Start of my journey
It was my first full-time job and digital marketing role and began on a sunny summer’s day in Dun Laoghaire. 19 years of age and working for Ireland’s country code top-level domain, a dream start to any career. I was welcomed by nice and compassionate staff members and given piles of acronyms, terms and standard business practices to kick things off.
I study B.Sc. in Marketing, Innovation & Technology at Dublin City University. My 3rd year comprises of a years-long full-time internship. There were many opportunities available from big brands like Volkswagen and Aviva, to small agencies and eCommerce companies based in Ireland and abroad.
But why work at .ie? – Challenges and experience in as many areas as possible was my ultimate goal, and working for a small team who do a big job of managing the .ie namespace on a national and international level was a perfect fit. Seeing other brands take on tens of interns on very structured intern programmes was discouraging. I wanted to be fully integrated as part of the team, doing important work for the company, not as an intern, but as an important cog in the machine.
As an estimate, I say my studies prepared me for 20% of the work I did and things I learned. A comfortable environment allowed me learned fast and became quite resourceful as IE Domain Registry’s first ever intern.
I worked with 40 design and craft SMEs, all members of the Design and Crafts Council of Ireland (DCCoI). Optimise enables them to enhance their eCommerce capabilities and online presence by delivering a full digital audit and meetings to guide small businesses to online success. What better way to learn about our core end-user, Irish SMEs, then to help build a roadmap for them to succeed online.
Getting to know the design and craft sector through Optimise meetings was very insightful. It included some celebrated brands such as jewellery designer, Chupi, fashion designer Alison Conneely, KaroArt ceramics, Inner Island jewellery, Jennifer Slattery Textiles, and handmade soft toy brand, Red Rufus. Many businesses were looking to grow direct online sales, as retail mark-ups left them with fewer profits. Alongside a third party digital agency, Matrix Internet, all the reviewing, proofreading and perfecting of the digital audits helped give me a firm grasp of how an e-commerce website operates. I would use the learnings on SEO, e-commerce functionality and design to build my own websites and open a world of opportunity for web design and e-commerce for my future.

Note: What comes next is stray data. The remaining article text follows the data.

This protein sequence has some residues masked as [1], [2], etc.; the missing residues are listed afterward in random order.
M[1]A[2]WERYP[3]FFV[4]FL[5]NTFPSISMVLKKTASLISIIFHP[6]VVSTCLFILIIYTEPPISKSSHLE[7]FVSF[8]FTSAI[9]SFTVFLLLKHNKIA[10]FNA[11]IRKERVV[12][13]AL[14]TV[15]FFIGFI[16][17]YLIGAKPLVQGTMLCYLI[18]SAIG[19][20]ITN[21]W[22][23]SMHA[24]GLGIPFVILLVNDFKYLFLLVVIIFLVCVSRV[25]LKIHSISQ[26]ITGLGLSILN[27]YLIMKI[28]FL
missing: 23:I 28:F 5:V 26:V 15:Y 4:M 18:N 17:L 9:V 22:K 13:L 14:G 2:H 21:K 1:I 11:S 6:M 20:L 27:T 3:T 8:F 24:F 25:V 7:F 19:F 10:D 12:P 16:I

Ireland’s Internet Day 2017
October 26th saw the founder of Wikipedia, Jimmy Wales come to Dublin to speak about threats to online knowledge-sharing and his mission to combat the rise of ‘fake news’. Internet Day coincides with the first internet transmission in 1969 where a student attempts to send the words “login”, but only manages to send the letters ‘l’ and ‘o’, an inspiring beginning to where we are today from student ingenuity.
I played key parts in helping organise this event. Designing and ordering event materials, organising logistics on the day, running social media and website updates, hiring a team of students to direct and inform attendees, setting up the event and timing everything (and a lot of running around). Nothing could hinder my determination to make the event work, and not only did I learn and adapt to solve problems, but I felt extremely proud of how hard work and effective collaboration paid off with a brilliant event. All proceeds from the event went to CoderDojo, who do amazing work by enabling a place for kids to learn digital skills and coding.